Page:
Claude DEBUSSY (1862-1918)
Orchestral Works, Vol. 1 – La mer / Prelude a l’apres-midi d’un faune / Jeux
Orchestre National de Lyon • Jun Märkl
Listen to an extract from Debussy’s La Mer, recorded for the Naxos label by the Orchestre National de Lyon and conducted by Jun Märkl.
Debussy was one of the most important and influential composers of the early twentieth century. This recording features two of Debussy’s most harmonically innovative and imaginatively orchestrated works. Prélude à l’après-midi d’un faune (Prelude to the Afternoon of a Faun) evokes a pagan world, as the faun of the title takes his ease in the afternoon shade on a summer day. The three symphonic sketches that constitute La mer (The Sea), inspired partly by Katsushika Hokusai’s famous colour woodcut The Great Wave Off Kanagawa, offer subtly nuanced evocations of the sea from dawn to midday, of the waves and of the dialogue of wind and sea.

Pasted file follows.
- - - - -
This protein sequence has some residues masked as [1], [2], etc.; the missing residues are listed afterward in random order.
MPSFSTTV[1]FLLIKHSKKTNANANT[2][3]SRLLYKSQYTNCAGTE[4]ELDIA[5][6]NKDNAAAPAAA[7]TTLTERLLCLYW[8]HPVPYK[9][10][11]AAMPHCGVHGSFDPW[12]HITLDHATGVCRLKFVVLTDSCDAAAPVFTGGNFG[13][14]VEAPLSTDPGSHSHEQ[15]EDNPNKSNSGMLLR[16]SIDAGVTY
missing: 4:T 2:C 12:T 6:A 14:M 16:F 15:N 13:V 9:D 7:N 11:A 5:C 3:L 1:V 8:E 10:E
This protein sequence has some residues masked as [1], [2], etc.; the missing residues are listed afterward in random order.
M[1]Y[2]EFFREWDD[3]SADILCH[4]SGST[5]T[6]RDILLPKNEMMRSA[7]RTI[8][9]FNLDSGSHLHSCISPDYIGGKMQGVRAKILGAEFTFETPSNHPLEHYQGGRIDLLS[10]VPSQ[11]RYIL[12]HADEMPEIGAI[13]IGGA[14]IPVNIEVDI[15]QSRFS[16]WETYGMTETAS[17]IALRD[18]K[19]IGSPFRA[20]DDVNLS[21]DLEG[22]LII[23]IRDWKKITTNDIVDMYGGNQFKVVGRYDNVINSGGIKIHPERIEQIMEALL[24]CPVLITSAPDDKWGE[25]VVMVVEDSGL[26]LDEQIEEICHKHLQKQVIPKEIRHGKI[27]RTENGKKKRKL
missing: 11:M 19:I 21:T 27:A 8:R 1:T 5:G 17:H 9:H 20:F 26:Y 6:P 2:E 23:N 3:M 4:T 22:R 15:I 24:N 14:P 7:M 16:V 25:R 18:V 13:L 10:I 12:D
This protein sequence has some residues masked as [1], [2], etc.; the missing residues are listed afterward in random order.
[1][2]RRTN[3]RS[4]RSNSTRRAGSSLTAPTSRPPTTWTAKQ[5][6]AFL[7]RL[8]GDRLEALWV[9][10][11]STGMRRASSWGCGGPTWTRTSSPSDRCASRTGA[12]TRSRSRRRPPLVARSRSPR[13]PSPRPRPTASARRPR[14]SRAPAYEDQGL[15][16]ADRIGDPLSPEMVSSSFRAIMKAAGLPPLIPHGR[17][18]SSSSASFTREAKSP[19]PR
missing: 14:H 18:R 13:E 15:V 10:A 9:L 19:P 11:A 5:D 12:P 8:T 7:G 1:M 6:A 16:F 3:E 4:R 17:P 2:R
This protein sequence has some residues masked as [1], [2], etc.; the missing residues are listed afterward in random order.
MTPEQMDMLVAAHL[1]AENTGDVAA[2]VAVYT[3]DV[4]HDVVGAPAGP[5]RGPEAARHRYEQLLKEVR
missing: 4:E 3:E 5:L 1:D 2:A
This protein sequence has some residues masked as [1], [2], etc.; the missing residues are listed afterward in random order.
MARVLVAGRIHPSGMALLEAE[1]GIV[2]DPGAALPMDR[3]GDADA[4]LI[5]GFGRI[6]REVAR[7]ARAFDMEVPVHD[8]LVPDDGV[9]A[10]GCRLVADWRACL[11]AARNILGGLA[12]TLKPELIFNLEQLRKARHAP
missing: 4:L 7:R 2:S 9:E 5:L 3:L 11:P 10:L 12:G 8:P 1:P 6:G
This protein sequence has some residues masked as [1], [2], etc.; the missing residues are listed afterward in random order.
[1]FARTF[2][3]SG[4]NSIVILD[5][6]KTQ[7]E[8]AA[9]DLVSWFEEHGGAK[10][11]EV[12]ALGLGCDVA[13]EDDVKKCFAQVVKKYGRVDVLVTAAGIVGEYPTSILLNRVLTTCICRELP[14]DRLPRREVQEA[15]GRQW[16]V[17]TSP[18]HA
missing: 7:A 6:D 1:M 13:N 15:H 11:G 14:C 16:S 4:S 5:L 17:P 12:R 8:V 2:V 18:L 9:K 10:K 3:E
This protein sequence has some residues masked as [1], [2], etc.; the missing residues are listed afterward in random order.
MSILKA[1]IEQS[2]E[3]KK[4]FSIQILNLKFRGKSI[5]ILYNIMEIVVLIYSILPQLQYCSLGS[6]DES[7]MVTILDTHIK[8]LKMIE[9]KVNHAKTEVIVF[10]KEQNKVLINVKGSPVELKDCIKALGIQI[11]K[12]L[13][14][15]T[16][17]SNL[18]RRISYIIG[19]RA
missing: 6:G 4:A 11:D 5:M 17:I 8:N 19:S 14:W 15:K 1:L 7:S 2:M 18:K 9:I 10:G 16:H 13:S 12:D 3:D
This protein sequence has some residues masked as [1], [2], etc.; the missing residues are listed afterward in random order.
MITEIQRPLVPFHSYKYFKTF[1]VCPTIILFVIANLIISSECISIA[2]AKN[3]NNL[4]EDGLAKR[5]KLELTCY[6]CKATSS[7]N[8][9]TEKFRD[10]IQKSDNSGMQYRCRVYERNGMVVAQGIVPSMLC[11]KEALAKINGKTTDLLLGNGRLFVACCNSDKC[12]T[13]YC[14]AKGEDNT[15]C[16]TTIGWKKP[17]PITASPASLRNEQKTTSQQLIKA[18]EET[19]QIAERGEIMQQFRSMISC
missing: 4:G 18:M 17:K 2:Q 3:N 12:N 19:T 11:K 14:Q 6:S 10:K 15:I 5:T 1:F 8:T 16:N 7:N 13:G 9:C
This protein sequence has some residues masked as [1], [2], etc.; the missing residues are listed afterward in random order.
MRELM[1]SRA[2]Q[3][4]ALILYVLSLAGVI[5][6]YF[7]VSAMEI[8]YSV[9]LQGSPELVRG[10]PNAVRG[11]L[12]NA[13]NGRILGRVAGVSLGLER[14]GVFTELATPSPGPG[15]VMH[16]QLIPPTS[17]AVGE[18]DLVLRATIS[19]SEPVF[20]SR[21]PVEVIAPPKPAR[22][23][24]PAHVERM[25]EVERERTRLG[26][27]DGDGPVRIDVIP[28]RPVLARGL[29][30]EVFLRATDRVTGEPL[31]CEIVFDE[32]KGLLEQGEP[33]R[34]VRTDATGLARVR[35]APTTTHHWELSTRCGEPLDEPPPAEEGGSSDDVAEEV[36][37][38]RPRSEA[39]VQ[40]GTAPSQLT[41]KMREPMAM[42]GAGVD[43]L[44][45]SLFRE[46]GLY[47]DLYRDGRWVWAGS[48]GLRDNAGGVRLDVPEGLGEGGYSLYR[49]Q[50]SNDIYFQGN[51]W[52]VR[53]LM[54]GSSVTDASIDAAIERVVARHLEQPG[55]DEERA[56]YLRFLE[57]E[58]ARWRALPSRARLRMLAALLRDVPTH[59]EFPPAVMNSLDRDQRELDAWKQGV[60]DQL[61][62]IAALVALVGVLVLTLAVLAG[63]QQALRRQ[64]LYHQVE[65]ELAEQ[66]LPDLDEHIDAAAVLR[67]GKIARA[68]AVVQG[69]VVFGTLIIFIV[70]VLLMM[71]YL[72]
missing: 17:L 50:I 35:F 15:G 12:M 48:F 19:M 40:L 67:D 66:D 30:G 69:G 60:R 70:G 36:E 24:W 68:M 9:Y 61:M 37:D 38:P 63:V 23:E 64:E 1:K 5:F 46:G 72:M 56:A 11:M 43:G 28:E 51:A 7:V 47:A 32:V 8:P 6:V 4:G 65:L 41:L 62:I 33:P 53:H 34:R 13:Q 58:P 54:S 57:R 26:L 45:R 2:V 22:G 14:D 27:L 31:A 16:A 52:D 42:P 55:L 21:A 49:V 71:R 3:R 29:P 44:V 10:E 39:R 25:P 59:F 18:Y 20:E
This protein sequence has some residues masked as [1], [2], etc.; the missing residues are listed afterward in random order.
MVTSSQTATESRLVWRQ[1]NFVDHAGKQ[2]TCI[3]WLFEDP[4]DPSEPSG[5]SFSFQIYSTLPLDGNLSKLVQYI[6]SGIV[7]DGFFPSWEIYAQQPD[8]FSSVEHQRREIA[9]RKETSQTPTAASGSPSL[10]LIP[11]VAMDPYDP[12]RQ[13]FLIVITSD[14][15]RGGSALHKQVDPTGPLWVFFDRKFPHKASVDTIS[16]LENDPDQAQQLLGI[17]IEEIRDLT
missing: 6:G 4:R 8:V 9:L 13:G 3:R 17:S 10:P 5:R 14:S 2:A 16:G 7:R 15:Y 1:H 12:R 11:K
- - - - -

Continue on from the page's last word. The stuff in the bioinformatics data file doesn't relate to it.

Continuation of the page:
The streaming of the music here is available with the kind permission of Naxos.
“Jun Märkl creates a deeply sensual, headily intoxicating soundscape… His supple handling of phrasing, rhythm, texture and dynamics coalesces into ecstatic sequences…
No less remarkable is Märkl’s handling of the three ‘symphonic sketches’ that constitute La mer, throughout which he hypnotically translates the play of light on the water into musical sound so exotically enticing that it feels as though one could reach out and touch it.
One of the finest discs Naxos has ever released.”
Classic FM Magazine, Orchestral disc of the month, July 2008
“L’atmosphere de sensualite intime et discrete etablie par Jun Maerkl et ses musiciens est toujours parfaitement controlee, portee par un gout de l’epure que le chef partage avec Kent Nagano; chaque section a une place claire, l’arriere-plan demeure toujours lisible.”
“The atmosphere of intimate and discrete sensuality established by Jun Maerkl and his musicians is always perfectly controlled, carried by a taste for which the conductor shares with Kent Nagano; each section clearly has its place and the overall structure is always visible.”
Diapason, June 2008